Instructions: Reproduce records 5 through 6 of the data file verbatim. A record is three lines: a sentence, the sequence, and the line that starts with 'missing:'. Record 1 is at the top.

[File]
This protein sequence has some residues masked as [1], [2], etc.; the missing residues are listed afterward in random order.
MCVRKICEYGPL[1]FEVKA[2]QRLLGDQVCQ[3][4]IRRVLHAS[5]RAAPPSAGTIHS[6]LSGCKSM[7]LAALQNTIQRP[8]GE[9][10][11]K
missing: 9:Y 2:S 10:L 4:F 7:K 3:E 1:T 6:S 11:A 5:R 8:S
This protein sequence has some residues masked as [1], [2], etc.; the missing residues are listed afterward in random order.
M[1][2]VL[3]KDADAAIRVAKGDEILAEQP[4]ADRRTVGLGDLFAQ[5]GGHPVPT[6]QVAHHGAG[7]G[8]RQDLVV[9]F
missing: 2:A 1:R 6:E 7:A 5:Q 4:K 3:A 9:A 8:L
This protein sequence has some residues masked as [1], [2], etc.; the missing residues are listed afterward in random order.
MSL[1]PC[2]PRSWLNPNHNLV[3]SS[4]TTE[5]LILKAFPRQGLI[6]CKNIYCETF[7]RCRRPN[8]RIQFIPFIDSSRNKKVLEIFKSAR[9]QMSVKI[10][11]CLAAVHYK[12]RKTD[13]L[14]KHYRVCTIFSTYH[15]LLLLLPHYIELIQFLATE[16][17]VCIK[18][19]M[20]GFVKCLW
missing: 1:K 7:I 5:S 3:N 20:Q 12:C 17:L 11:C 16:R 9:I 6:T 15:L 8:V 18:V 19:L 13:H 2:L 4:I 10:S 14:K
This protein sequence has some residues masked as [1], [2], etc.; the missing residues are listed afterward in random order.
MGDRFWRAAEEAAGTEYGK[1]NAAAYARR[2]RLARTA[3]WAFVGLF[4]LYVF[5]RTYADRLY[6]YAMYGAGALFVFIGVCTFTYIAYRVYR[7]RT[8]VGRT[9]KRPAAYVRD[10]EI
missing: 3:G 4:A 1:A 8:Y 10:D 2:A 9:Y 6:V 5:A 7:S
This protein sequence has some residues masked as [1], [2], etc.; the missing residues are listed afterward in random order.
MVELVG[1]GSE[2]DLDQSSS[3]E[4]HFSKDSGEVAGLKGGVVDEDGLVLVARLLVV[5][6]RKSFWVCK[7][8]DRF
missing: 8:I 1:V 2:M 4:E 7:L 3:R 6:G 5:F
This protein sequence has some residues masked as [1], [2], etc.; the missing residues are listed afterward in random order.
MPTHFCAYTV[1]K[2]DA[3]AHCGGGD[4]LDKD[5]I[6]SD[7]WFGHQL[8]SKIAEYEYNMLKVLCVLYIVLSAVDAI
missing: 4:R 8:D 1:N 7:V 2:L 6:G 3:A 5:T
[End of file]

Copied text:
This protein sequence has some residues masked as [1], [2], etc.; the missing residues are listed afterward in random order.
MVELVG[1]GSE[2]DLDQSSS[3]E[4]HFSKDSGEVAGLKGGVVDEDGLVLVARLLVV[5][6]RKSFWVCK[7][8]DRF
missing: 8:I 1:V 2:M 4:E 7:L 3:R 6:G 5:F
This protein sequence has some residues masked as [1], [2], etc.; the missing residues are listed afterward in random order.
MPTHFCAYTV[1]K[2]DA[3]AHCGGGD[4]LDKD[5]I[6]SD[7]WFGHQL[8]SKIAEYEYNMLKVLCVLYIVLSAVDAI
missing: 4:R 8:D 1:N 7:V 2:L 6:G 3:A 5:T